Water is no dry topic in Singapore. It is a small island state reliant on neighbouring Malaysia for most of its water needs; its current water demand is projected to double by 2061; and climate change will only make drinkable water even rarer worldwide.
In the 1960s, Singapore drilled water conservation habits into its population with water rationing exercises. Data and tech allows much more sophisticated and collaborative methods today, which will “empower” citizens to save water and utility bills, according to Ridzuan Ismail, Director of Water Supply (Network) Department at PUB, the country’s water agency.
PUB will roll out 300,000 smart water meters in seven zones across Singapore by 2023, as part of the first phase of the Smart Water Meter Programme. GovInsider spoke to Ridzuan to find out how smart water meters will make a difference for the country.
Near real time information
Currently, manual meter readings are taken for the 1.6 million water meters spread across the island once every two months. Customer bills are based on estimated readings every alternate month.
With smart water meters, PUB will eventually be able to do away with this time-consuming and labour-intensive method. Digital meter readings can be done remotely, a crucial move in the midst of the Covid-19 pandemic.
The smart water meters automatically collect data on water usage and send all this data back to PUB offices on a daily basis, says Ridzuan. The data can also help the agency understand water demand patterns at different times of day across estates.
For instance, young housing estates with a lot of working adults might use more water in the early morning, while mature estates might see higher water demand during meal times. Understanding these trends helps PUB better manage operations to cater to the demand patterns.
Over time, PUB can use data from the smart water meters to monitor water losses and identify potential leaks, Ridzuan explains. If water is consistently lost at a certain location within the water supply network or a customer’s premises, it could be a sign of a pipe leak.
Power to the people
Smart water meters don’t just help PUB understand customer demand, they help citizens monitor their consumption patterns too. The agency intends to link the smart water meters up to an online customer portal that shows users how much water they use daily. They can then compare this to their historical water consumption trends, and how much water other similar households are using, explains Ridzuan.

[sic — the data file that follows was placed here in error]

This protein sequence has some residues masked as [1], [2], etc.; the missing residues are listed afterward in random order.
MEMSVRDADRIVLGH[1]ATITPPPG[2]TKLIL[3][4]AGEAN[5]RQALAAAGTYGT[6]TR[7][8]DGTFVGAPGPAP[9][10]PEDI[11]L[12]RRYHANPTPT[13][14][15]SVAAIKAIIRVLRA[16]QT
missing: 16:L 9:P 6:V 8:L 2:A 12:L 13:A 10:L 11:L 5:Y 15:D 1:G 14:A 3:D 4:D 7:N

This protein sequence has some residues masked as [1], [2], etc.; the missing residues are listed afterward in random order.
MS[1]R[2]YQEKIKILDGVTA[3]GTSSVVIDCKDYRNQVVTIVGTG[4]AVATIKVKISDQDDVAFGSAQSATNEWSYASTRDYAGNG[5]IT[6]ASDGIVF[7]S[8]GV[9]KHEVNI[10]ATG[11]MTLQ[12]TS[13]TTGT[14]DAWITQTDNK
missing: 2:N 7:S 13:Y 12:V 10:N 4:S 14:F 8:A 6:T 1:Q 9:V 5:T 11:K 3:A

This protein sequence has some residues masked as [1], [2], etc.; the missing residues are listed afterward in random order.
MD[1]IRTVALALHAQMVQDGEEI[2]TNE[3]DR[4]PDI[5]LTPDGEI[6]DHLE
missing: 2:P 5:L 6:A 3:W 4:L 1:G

Citizens can even set water-saving goals and receive high usage notifications. The portal will also alert them to potential leaks, which customers can quickly fix to save on both bills and water. PUB intends to provide links to licensed plumbers on the portal to make this process easier.
All this will allow citizens to be “more aware of their water usage and be empowered to make adjustments in their consumption habits to save water”, says Ridzuan. He compares this smart water meter application to a fitness tracker – just as people monitor their fitness data to find out how they can adopt healthier habits, citizens can study their water usage and make the necessary changes to reduce consumption.
These smart water meters have helped citizens use water more wisely. PUB’s two pilot trials in 2016 and 2018 showed that households saved an average of 5 per cent of water, from both early leak detection and adopting water conservation habits, Ridzuan shares.
PUB will continue to monitor water savings as an indicator of a change in citizen’s consumption habits. The agency will also work on enhancing the customer experience of the customer portal, so citizens will be motivated to keep an eye on their water consumption on a “sustained basis”, Ridzuan says.
As water demand grows and climate change poses more stress on Singapore’s water resources, citizens and businesses will need to do their part for the country’s water security. And Ridzuan is optimistic that “smart water meters can give a major push to our water conservation efforts”.